If parents want to see a counselor after their child dies, I recommend going to the sessions together. This loss shakes up the relationship and the whole family. If one parent does not attend the session, it will be difficult for the family to recover from the stroke. As many parents say, the death of a child makes you a member of a club that no one wants to join. Many families feel like outsiders. In addition, it seems to some that they were somehow chosen for such an unfortunate event.
An important step towards recovery will be connecting with other people who have also lost their children. They will become your support group.
Oftentimes, people overlook the great grief of their grandparents. They not only mourn for their grandson, but also see the suffering of their children. However, they cannot change anything. Grandparents can play a key role in reuniting families after a child dies if they maintain good relationships with their children. But if the relationship is not the best, it will only make matters worse.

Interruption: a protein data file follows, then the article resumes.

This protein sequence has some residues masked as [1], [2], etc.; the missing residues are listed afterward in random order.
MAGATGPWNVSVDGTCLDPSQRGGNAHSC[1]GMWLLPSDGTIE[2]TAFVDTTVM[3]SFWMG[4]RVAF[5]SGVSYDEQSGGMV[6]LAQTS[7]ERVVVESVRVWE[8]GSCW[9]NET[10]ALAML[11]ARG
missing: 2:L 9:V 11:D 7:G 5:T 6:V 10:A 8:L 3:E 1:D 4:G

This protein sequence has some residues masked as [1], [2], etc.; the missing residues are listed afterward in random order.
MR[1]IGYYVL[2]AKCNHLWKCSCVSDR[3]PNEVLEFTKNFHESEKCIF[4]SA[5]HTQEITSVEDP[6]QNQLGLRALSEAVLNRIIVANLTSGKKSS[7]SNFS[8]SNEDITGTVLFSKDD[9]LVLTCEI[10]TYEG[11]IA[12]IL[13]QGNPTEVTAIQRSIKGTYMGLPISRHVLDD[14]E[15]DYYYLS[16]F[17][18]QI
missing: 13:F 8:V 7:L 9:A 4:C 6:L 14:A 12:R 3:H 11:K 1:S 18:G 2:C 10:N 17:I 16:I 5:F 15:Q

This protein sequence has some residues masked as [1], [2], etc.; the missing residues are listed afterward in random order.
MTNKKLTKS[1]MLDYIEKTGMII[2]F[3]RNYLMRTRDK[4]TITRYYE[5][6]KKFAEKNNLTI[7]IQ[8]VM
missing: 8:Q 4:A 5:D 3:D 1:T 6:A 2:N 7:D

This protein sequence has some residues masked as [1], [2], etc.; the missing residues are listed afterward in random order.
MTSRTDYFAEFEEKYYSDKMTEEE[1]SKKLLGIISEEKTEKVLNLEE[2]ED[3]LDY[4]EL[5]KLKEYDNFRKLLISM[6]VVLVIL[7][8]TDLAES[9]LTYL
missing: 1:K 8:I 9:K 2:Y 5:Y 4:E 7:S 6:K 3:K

Risks to grieving parents
After the death of a child, the mother and father are at increased risk of psychiatric and chronic illness. Risks are especially high in the first year: grieving parents are 70% more likely to end up in hospital and have their first mental health check than parents who have not lost their child.
I cannot stress enough the importance of psychological help when a person is trying to cope with a bereavement. During the first year, parents who do nothing about their grief are almost indistinguishable from other grieving people. But in subsequent years and even decades, they may suffer more socially, emotionally and physically than other grieving people.